This lab will use Maple to plot and study parametrically defined curves.
The x and y components of the points on the curve are descibed as a function of a parameter t (the independent variable). The set (x(t),y(t)) can be plotted using the plot or ParamPlot commands.
> plot([2*cos(t), 2*sin(t), t = 0..2*Pi]);
will give you the plot of the circle of radius 2 centered at the origin. If you want to use ParamPlot for the same plot, you have to use the following:
> ParamPlot([2*cos(t), 2*sin(t)], t = 0..2*Pi);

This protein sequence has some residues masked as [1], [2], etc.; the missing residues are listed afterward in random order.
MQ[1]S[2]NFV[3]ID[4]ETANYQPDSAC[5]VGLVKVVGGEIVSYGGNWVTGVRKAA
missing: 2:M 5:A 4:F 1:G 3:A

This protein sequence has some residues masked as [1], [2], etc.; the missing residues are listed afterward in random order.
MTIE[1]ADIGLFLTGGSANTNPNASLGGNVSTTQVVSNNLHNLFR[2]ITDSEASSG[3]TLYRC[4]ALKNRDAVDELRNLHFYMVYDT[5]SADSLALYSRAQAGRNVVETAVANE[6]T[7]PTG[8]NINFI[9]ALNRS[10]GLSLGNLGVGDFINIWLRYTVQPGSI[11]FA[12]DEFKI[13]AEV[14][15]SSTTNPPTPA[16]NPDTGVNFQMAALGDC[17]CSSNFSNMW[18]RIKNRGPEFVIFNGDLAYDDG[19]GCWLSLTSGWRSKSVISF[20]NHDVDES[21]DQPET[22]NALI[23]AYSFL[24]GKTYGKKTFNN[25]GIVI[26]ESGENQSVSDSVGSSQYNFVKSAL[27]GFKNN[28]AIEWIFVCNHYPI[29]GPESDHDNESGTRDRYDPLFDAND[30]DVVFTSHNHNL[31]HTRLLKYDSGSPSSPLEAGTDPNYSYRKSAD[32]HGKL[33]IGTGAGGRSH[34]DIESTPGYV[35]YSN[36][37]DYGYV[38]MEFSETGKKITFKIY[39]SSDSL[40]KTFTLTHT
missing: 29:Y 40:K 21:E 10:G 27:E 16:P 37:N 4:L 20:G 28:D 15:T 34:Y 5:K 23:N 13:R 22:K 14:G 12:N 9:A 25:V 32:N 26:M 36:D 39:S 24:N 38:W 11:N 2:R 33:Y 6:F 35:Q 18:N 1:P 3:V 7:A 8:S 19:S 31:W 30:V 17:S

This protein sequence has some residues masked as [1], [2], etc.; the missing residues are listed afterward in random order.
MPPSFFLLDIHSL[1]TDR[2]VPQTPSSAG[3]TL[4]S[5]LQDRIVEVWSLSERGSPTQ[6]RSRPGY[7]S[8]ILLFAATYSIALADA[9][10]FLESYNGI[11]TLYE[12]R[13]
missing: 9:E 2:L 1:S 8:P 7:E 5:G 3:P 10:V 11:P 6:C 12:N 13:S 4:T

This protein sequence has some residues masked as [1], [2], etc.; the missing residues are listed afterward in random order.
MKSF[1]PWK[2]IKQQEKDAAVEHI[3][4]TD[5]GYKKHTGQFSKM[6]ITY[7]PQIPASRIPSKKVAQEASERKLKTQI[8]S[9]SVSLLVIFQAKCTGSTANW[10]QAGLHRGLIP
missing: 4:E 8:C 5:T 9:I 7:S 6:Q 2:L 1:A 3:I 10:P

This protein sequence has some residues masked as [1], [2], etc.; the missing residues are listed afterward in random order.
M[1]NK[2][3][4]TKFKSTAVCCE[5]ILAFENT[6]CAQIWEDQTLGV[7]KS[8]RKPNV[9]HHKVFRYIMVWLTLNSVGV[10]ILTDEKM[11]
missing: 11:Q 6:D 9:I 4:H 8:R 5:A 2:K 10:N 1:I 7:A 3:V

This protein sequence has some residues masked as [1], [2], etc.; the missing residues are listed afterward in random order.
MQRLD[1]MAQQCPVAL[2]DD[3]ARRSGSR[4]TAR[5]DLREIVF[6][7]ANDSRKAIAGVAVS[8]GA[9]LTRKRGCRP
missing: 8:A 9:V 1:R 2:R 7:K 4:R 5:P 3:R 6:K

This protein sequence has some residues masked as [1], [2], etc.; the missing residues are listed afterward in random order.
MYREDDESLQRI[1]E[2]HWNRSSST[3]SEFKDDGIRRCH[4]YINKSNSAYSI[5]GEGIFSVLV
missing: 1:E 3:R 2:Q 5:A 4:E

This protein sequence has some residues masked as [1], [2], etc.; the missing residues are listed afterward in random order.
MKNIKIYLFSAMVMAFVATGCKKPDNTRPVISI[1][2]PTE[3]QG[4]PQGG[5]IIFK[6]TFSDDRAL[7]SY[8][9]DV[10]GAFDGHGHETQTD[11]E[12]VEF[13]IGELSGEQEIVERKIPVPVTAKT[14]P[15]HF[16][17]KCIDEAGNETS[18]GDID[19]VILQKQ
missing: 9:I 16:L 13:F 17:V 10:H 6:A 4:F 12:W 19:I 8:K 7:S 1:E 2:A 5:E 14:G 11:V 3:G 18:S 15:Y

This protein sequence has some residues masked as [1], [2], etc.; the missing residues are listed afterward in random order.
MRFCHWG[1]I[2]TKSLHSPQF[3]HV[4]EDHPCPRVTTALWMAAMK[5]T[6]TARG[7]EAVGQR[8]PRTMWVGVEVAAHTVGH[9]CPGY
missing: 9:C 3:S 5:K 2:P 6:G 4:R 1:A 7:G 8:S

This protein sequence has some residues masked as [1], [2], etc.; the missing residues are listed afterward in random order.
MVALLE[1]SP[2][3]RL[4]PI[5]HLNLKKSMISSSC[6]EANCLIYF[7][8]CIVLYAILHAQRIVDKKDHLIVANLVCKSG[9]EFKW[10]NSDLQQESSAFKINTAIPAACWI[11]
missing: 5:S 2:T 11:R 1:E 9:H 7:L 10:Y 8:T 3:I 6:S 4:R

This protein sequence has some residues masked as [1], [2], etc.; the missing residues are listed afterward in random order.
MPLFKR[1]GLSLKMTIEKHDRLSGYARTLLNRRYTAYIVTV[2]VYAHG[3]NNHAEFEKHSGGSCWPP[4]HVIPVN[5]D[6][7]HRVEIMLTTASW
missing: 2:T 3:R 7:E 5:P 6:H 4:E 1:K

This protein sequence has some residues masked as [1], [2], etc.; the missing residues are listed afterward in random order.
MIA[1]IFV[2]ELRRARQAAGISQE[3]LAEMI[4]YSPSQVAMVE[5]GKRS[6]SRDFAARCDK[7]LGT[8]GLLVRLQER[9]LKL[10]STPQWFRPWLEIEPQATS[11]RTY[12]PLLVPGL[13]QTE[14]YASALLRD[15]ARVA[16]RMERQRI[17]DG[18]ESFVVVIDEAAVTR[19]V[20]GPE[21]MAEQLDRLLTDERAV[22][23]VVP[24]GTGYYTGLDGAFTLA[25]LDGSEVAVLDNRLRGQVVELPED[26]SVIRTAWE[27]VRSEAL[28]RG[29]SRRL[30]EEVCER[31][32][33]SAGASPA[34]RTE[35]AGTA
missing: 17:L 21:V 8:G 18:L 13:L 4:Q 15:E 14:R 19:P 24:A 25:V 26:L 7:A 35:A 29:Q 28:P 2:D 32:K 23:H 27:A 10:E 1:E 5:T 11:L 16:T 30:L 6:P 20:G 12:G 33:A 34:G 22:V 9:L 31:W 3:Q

Note that the brackets are in a different place.
For obtaining the arc length or area below a curve you need to compute an integral using the formulas in 9.4.
The goal of the exercises is to investigate the general shape associated with certain equations in two and three dimensions. This may be done by varying certain constants within the equations (actually called ``parameters" themselves). Maple is an excellent environment to do this in; once the command works correctly to plot an equation, one may easily change the constants and observe the changes that go along with them, with minimal effort.
On the other hand you must also be aware that theory can help you understand whether the result you obtained using Maple (or any other kind of software) is correct or not.